Maiden Moor seen from the summit of Catbells
|Elevation||576 m (1,890 ft)|
|Prominence||16 m (52 ft)|
|Parent peak||High Spy north top|
|Parent range||Lake District, North Western Fells|
|Topo map||OS Landranger 89, 90 OS Explorer Outdoor Leisure 4|
Maiden Moor is a fell in the English Lake District, it stands 6 km (3.7 mi) south of the town of Keswick and is part of the high ground that separates the Newlands Valley and Borrowdale, it has a modest height of 576 m (1,890 ft) and so fails to be mentioned on many UK mountain lists but it does have a separate chapter in Alfred Wainwright’s Pictorial Guide to the Lakeland Fells.
The meaning of the fell's name is obscure, the name "Maiden" is given to many prehistoric hill forts but there is no evidence that a hill fort ever existed on the fell, it may refer to a place where games or rituals were played where maidens took part.
The fell's main natural features are Bull Crag which lies below the summit on the Newlands side and the hollow of Yewthwaite Combe which stands beneath the col linking the fell with Catbells on the Newlands side.
Mining and Mrs Tiggy-Winkle
The Combe is the site of the disused Yewthwaite lead mine and there are extensive spoil heaps and old adits and shafts. The mine opened in the late 18th century and closed in 1893. This mine area was made famous by Beatrix Potter as the location of the story "The Tale of Mrs. Tiggy-Winkle", the story she dedicated to Lucy Carr, daughter of the vicar of Newlands Church, Mrs. Tiggy-Winkle is supposed to have lived in one of the holes in the fell above the mine.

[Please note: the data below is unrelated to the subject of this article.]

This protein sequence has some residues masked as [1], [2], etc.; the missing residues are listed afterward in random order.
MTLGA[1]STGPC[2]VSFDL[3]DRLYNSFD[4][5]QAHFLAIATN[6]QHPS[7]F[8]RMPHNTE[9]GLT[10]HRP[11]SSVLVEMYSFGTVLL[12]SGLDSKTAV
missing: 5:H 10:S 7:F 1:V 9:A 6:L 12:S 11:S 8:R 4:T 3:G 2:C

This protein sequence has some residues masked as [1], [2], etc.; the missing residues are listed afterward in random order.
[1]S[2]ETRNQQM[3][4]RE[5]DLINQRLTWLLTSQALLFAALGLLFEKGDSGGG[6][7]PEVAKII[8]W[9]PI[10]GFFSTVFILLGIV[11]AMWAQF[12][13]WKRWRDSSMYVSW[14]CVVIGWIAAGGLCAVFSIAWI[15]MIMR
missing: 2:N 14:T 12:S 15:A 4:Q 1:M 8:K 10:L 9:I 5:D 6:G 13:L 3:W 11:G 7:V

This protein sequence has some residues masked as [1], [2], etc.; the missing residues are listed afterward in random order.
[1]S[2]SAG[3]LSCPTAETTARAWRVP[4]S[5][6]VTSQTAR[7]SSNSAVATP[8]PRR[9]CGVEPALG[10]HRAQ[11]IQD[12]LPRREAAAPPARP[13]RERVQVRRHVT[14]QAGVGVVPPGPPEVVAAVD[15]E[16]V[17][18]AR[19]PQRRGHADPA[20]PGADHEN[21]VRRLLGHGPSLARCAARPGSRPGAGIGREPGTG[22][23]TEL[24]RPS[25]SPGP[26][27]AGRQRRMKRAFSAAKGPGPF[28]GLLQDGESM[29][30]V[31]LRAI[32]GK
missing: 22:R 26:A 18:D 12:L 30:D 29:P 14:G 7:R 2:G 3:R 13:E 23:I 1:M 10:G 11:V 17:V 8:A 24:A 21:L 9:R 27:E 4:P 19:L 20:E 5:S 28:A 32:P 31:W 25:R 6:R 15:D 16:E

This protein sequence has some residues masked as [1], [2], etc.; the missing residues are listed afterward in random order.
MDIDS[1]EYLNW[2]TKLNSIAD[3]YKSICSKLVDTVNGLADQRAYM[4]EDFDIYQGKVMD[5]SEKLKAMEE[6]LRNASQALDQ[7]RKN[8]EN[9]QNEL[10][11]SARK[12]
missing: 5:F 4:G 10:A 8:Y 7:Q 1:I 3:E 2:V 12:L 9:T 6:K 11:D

Maiden Moor stands between two well known fells (Catbells and High Spy) and is part of the popular Newlands horseshoe walk, so it is often approached along the ridge from other fells by walkers whose main objective is a longer walk. However the fell can be climbed directly from Grange in Borrowdale and Little Town in the Newlands valley. Both routes climb to the col (Hause Gate) linking the fell to Catbells and then ascend by the northern ridge. Approaching the top of the fell the path splits with the main path continuing to High Spy without (unusually) going over the highest point of the fell. The right hand fork follows the escarpment above Newlands to reach the summit which is crowned by a small cairn.
There is no easy way of discerning the exact highest point as the top is a level grassy plateau. There are excellent views across the Newlands valley to the Coledale fells and beyond.
- Complete Lakeland Fells, Bill Birkett, ISBN 0-00-713629-3
- A Pictorial Guide to the Lakeland Fells, The North Western Fells: Alfred Wainwright: ISBN 0-7112-2459-5
- Place Names of the Lake District
- British Geological Survey: 1:50,000 series maps, England & Wales Sheet 29: BGS (1999)